Why should you read it then? It is not because it is just 97 pages long, nor because Jenny is a cool ass chick with issues.
You should read it because this happens to everyone, it is our respond to the situation that sets us apart. If you were the storyteller, what would your actions be? Hence the unique point and attractiveness of this story.
Margaret Thatcher School of Beauty [amazon asin=B00ED5FQEI&template=add to cart] Author: Marsha Mehran Publisher: 4th Estate Genre: Life, poetry Sold by: HarperCollins Publishers ASIN: B00ED5FQEI Synopsis from Amazon: Set in Buenos Aires during the Falklands War, the Margaret thatcher School of Beauty is the story of a group of displaced Iranian refugees living in a decaying Beaux Arts building in the city centre. the inhabitants of the building form an eclectic community: a sick ex-prisoner and his daughter, a promising medical student; a timid hairdresser; a newlywed couple with a dark past; a young revolutionary; an eccentric pilgrim of Mecca; and at the heart of the group Zadi Heirati, a single mother struggling to make ends meet at the beauty salon she operates from her apartment. Drawn together by a revolution in their homeland, they begin to find solace in weekly poetry meetings. the words they share inspire each to turn inward and discover beauty long buried. As a new war unfolds in their adopted country, this group of disenchanted individuals begins to form a family. At once familiar and extraordinary, this moving story weaves disparate lives together into a tapestry of unique grace, wit and lyricism.
When Zadi and Maryam arrived at Buenos Aires, they were welcomed by Haji Khanoum into Anna Kareina, an apartment building housing all sorts of people from all walks of life. Some how they had managed to start a beauty school, doing threading and other beauty stuffs for the residents of Anna Kareina.
When the arrival of a new tenant: Capitan, a poetry circle starts. From then on, it was a regular showcase of beautiful poems from the other languages and arguing about the meaning behind the poetry.
It is amazing how this author (or translator) had managed to translate the poetry so marvelously that it created the illusion that the poem had been in English. While it is obvious that it might not be, but I had loved the poems and would recommend it to people who likes collecting them.
The books are third person point of view, and has each chapter a different character who is living in the building. From there, you read about the past history of each person, and how life has ill-treated them, in turn the hope and positivism that radiates from them.
This is better than chicken soup for the soul, because it shows that people can be strong, and stronger when there are like minded people coming together to form a bond of love and support.
Truly a remarkable book to read, be it for the poems or the people in Anna Kareina.
Lust4LifeAmazon Author: Sean- Paul Thomas Publisher: Paul Thomas Publishing ASIN: B00LZFHC14 Genre: Life, death, fiction Synopsis from Amazon: Set in modern day Edinburgh, an average everyday working man in his mid thirties is given the devastating news that he has terminal Brain Cancer. Refusing any kind of help or Chemo treatment, he struggles with overbearing thoughts on becoming a better person and giving into his natural urges, social fears and sexual desires to do and act however the hell he pleases. No longer wishing to obey the rules and regulations of monotonous every day life and society. Now our hero yearns to know what it’s like to live a life without regret and consequences while his mind is still a healthy functioning one. I have got a new version of Lust4Life, and I have got books 1 to 3 all in one book, so I could finish it in one go. Which is nice, because I hate cliffhangers and having to wait for another book.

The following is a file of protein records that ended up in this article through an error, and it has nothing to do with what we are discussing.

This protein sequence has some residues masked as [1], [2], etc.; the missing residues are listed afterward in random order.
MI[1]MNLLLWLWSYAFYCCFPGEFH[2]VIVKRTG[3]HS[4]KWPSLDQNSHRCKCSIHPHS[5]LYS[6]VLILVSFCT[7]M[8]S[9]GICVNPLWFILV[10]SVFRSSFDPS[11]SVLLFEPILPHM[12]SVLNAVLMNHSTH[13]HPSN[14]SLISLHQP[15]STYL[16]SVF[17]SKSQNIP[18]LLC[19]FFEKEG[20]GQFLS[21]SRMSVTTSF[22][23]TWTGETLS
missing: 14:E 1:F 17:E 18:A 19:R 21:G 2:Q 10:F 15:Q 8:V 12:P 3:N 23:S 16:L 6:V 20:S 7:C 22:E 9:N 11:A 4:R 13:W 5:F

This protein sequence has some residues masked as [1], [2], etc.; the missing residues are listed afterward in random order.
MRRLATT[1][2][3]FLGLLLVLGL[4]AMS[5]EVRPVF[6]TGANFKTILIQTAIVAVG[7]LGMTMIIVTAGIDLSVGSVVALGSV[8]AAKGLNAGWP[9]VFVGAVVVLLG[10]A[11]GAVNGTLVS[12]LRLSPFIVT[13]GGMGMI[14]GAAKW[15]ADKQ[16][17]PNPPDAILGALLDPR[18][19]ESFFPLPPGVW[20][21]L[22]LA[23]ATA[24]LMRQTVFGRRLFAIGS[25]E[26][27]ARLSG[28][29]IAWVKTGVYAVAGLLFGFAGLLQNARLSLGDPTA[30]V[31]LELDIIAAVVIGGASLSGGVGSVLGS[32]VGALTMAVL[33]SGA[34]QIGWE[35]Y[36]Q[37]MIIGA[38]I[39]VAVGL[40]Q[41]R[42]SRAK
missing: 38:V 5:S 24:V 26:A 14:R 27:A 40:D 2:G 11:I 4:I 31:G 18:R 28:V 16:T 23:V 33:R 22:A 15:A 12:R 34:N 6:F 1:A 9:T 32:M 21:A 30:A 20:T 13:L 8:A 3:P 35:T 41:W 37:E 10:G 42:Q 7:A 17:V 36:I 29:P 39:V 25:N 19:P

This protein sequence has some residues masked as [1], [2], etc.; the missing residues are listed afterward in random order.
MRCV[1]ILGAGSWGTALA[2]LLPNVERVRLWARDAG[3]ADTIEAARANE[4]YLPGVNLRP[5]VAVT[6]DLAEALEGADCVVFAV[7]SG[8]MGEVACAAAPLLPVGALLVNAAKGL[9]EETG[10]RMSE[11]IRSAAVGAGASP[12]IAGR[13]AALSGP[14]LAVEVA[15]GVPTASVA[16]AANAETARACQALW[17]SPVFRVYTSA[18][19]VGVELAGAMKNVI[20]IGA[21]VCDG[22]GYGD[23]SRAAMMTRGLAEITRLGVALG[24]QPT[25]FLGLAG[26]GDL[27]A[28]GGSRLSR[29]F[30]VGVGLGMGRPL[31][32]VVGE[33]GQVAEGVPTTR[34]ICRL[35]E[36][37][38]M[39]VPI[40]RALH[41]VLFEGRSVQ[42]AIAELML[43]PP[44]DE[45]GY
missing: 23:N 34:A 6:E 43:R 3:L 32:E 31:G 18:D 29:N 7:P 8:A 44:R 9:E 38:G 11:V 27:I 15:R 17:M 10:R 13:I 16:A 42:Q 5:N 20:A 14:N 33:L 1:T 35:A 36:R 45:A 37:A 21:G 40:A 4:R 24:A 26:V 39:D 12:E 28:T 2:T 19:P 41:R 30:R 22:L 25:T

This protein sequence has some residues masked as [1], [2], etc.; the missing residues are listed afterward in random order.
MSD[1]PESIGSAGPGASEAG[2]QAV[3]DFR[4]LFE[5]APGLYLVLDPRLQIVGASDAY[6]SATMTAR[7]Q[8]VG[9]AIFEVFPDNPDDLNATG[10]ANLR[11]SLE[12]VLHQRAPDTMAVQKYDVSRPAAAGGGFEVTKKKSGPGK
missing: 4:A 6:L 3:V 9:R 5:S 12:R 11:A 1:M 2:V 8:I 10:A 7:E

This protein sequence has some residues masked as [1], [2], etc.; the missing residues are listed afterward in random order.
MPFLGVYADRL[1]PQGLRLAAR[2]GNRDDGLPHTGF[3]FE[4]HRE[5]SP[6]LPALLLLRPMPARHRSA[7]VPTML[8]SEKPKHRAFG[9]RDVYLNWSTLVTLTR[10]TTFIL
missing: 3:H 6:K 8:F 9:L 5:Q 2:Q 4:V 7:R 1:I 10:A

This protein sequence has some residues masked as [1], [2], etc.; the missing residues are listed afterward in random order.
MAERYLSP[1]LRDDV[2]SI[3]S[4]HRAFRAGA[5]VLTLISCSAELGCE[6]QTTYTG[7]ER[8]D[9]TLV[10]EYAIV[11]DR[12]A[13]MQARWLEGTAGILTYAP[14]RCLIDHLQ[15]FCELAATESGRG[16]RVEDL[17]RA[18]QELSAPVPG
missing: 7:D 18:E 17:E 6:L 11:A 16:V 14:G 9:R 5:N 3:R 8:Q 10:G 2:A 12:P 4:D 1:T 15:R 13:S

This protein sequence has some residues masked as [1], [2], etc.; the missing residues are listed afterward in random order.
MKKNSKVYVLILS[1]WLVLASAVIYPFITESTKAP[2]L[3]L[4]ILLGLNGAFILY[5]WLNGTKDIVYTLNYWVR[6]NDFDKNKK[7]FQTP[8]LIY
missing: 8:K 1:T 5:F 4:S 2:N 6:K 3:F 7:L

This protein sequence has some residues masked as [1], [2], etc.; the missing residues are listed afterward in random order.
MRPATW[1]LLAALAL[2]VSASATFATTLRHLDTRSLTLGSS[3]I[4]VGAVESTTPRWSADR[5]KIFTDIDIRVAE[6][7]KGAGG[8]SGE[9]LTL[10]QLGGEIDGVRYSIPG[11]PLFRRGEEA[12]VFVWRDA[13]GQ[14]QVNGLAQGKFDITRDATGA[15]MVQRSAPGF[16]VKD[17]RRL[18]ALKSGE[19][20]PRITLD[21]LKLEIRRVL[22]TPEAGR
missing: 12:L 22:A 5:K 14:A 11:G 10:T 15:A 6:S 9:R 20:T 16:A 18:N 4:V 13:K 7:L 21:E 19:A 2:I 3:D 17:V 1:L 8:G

Liam is a plumber working in Edinburgh, he was discontent with his life, until he was delivered bad news: he has brain cancer. The first few chapters were slow, because it was more background about Liam, what he did and his interests in general.
It was after the big news that Liam started to behave like he did not care, first he ran the red light, then he went on to do things that normal people would not dream of doing. I guess psychologically he was in a kind of denial or angry at the world?
This is more of :” how guys behave when they are 16″ than “how to die sooner” book for me, when Liam did not care about the world and its rules, things became heated, exciting and reckless fast. Sean-Paul also had kindly given me some Scottish phrases to understand, it was in Edinburgh after all. Without his counterpart Celine, it would have been a one shot to hell book.
Celine is not really a heroine, rather she is the counterbalance of Liam, Celine is one who wants to live. She’s French and loves poetry, her love to life sets her apart from him.
Overall, the story is unique with a predictable ending (with that I mean some one dies), but how it ends was bittersweet and I like how he somehow manages to find peace. If you are a fan of reckless events, this is very much your read.
Cecelia Ahern’s writing has an agenda of their own, like Mitch Albom, it is about life. In this book, it is more about story, the lesson is simple: everyone has a story. But there is also a deeper meaning, if you are writer, this book is a must read. For everyone, stories all have a lesson, no matter how short.
Do not give up, remember what words can do to change a person’s life. This books looks thick, but it is quite easy to read and follow.
Summary from Goodreads: Journalist Kitty Logan’s career is being destroyed by scandal – and now she faces losing the woman who guided and taught her everything she knew. At her terminally ill friend’s bedside, Kitty asks – what is the one story she always wanted to write? The answer lies in a file buried in Constance’s office: a list of one hundred names. There is no synopsis, nothing to explain what the story is or who these people are. The list is simply a mystery. But before Kitty can talk to her friend, it is too late. With everything to prove, Kitty is assigned the most important task of her life: to write the story her mentor never had the opportunity to. Kitty not only has to track down and meet the people on the list, but find out what connects them. And, in the process of hearing ordinary people’s stories, she starts to understand her own
With the look of the cover and the title, I picked up this book thinking it was about a ballerina with problems in forgetfulness. But I was wrong, I was hauled into the chaotic world of Marrisa, whose friend Julia was hit by a car and suffered from brain damage. Clearly neither the title nor the picture in the cover tells much then, I do not understand why the publisher thought the title was appropriate or why they used the cover.
What happens when your best friend has brain damage? Would you react like the protagonist Marrissa? While the signs of brain damage is well researched, the author had troubles, in my own humble opinion to relate that to the reader. Yes, tempers fly and doubt arises, but somehow no matter how bad the situation gets, it would be as docile as Marrisa’s reaction to things. This story lacks the explosive edge to it, it is not what I expected it to be, and I cannot believe that there’s no fighting, no screaming, no cursing and no great flux of emotions. What are best friends for? We fight, and then we kiss and make up.
I am disappointed, even though it was well written, the book simply did not deliver a punch, nor the angle of the story justifies the title.